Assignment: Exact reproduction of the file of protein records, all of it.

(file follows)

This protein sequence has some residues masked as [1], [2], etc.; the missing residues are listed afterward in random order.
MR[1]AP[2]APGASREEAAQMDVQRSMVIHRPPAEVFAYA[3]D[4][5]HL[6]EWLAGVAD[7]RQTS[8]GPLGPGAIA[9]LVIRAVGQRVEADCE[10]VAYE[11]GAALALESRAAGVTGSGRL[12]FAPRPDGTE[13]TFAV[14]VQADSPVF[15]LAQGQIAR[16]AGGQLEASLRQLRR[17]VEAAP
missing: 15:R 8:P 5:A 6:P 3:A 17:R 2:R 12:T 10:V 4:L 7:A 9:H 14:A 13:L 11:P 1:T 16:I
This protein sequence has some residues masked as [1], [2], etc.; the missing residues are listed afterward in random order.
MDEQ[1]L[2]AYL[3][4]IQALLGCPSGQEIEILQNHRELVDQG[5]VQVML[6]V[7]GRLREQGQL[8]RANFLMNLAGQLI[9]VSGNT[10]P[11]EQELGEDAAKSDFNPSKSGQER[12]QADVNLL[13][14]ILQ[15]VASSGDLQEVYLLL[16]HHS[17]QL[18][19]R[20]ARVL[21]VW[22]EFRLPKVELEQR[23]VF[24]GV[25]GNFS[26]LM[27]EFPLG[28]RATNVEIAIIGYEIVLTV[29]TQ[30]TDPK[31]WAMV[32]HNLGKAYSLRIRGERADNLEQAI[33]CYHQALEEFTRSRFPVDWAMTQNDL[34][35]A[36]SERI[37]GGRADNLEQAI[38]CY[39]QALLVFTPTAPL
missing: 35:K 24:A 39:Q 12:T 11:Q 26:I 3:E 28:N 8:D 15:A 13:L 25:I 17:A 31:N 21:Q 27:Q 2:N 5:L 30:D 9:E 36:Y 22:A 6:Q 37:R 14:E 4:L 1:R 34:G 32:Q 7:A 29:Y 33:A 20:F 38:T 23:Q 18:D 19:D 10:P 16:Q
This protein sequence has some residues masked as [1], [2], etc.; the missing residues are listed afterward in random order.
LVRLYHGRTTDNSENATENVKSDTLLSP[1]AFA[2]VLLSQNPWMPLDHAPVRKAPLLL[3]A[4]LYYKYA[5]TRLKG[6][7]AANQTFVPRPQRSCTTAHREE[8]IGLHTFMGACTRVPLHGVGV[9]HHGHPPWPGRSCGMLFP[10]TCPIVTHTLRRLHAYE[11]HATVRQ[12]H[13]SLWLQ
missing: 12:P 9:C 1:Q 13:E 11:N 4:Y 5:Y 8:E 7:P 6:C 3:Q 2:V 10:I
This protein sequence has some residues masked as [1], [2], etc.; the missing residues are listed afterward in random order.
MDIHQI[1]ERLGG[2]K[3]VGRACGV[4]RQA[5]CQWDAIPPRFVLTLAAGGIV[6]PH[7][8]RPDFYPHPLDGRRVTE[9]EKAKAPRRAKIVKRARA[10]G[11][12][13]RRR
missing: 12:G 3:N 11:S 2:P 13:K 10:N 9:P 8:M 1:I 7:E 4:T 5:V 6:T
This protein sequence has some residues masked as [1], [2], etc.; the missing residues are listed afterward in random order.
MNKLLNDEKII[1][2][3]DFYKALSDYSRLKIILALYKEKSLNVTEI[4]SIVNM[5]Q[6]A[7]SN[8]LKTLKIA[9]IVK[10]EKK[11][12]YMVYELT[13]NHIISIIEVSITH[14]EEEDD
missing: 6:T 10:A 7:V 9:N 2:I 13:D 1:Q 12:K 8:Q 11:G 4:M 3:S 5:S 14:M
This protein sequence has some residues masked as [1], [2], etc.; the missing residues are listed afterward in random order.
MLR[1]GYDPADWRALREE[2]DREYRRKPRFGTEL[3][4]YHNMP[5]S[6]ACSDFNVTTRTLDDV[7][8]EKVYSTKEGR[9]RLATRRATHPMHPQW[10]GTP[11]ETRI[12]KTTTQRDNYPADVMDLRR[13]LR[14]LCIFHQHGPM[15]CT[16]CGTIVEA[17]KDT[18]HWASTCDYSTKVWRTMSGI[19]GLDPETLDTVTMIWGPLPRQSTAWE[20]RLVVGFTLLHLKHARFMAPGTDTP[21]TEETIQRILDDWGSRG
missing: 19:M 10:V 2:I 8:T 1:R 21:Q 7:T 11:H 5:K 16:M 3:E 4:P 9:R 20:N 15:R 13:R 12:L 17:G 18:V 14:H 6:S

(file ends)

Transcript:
This protein sequence has some residues masked as [1], [2], etc.; the missing residues are listed afterward in random order.
MR[1]AP[2]APGASREEAAQMDVQRSMVIHRPPAEVFAYA[3]D[4][5]HL[6]EWLAGVAD[7]RQTS[8]GPLGPGAIA[9]LVIRAVGQRVEADCE[10]VAYE[11]GAALALESRAAGVTGSGRL[12]FAPRPDGTE[13]TFAV[14]VQADSPVF[15]LAQGQIAR[16]AGGQLEASLRQLRR[17]VEAAP
missing: 15:R 8:P 5:A 6:P 3:A 17:R 2:R 12:T 10:V 4:L 7:A 9:H 14:A 13:L 11:P 1:T 16:I
This protein sequence has some residues masked as [1], [2], etc.; the missing residues are listed afterward in random order.
MDEQ[1]L[2]AYL[3][4]IQALLGCPSGQEIEILQNHRELVDQG[5]VQVML[6]V[7]GRLREQGQL[8]RANFLMNLAGQLI[9]VSGNT[10]P[11]EQELGEDAAKSDFNPSKSGQER[12]QADVNLL[13][14]ILQ[15]VASSGDLQEVYLLL[16]HHS[17]QL[18][19]R[20]ARVL[21]VW[22]EFRLPKVELEQR[23]VF[24]GV[25]GNFS[26]LM[27]EFPLG[28]RATNVEIAIIGYEIVLTV[29]TQ[30]TDPK[31]WAMV[32]HNLGKAYSLRIRGERADNLEQAI[33]CYHQALEEFTRSRFPVDWAMTQNDL[34][35]A[36]SERI[37]GGRADNLEQAI[38]CY[39]QALLVFTPTAPL
missing: 35:K 24:A 39:Q 12:T 11:Q 26:I 3:E 28:N 8:D 15:A 13:L 25:I 17:A 31:N 21:Q 27:Q 2:N 5:L 30:D 9:E 36:Y 22:A 6:Q 37:R 14:E 4:L 1:R 34:G 32:Q 7:A 29:Y 33:A 20:F 38:T 23:Q 18:D 19:D 10:P 16:Q
This protein sequence has some residues masked as [1], [2], etc.; the missing residues are listed afterward in random order.
LVRLYHGRTTDNSENATENVKSDTLLSP[1]AFA[2]VLLSQNPWMPLDHAPVRKAPLLL[3]A[4]LYYKYA[5]TRLKG[6][7]AANQTFVPRPQRSCTTAHREE[8]IGLHTFMGACTRVPLHGVGV[9]HHGHPPWPGRSCGMLFP[10]TCPIVTHTLRRLHAYE[11]HATVRQ[12]H[13]SLWLQ
missing: 12:P 9:C 1:Q 13:E 11:N 4:Y 5:Y 8:E 7:P 6:C 3:Q 2:V 10:I
This protein sequence has some residues masked as [1], [2], etc.; the missing residues are listed afterward in random order.
MDIHQI[1]ERLGG[2]K[3]VGRACGV[4]RQA[5]CQWDAIPPRFVLTLAAGGIV[6]PH[7][8]RPDFYPHPLDGRRVTE[9]EKAKAPRRAKIVKRARA[10]G[11][12][13]RRR
missing: 12:G 3:N 11:S 2:P 13:K 10:N 9:P 8:M 1:I 7:E 4:T 5:V 6:T
This protein sequence has some residues masked as [1], [2], etc.; the missing residues are listed afterward in random order.
MNKLLNDEKII[1][2][3]DFYKALSDYSRLKIILALYKEKSLNVTEI[4]SIVNM[5]Q[6]A[7]SN[8]LKTLKIA[9]IVK[10]EKK[11][12]YMVYELT[13]NHIISIIEVSITH[14]EEEDD
missing: 6:T 10:A 7:V 9:N 2:I 13:D 1:Q 12:K 8:Q 11:G 4:M 3:S 5:S 14:M
This protein sequence has some residues masked as [1], [2], etc.; the missing residues are listed afterward in random order.
MLR[1]GYDPADWRALREE[2]DREYRRKPRFGTEL[3][4]YHNMP[5]S[6]ACSDFNVTTRTLDDV[7][8]EKVYSTKEGR[9]RLATRRATHPMHPQW[10]GTP[11]ETRI[12]KTTTQRDNYPADVMDLRR[13]LR[14]LCIFHQHGPM[15]CT[16]CGTIVEA[17]KDT[18]HWASTCDYSTKVWRTMSGI[19]GLDPETLDTVTMIWGPLPRQSTAWE[20]RLVVGFTLLHLKHARFMAPGTDTP[21]TEETIQRILDDWGSRG
missing: 19:M 10:V 2:I 8:T 1:R 21:Q 7:T 11:H 5:K 16:M 3:E 4:P 9:R 20:N 15:R 13:R 12:L 17:G 18:V 14:H 6:S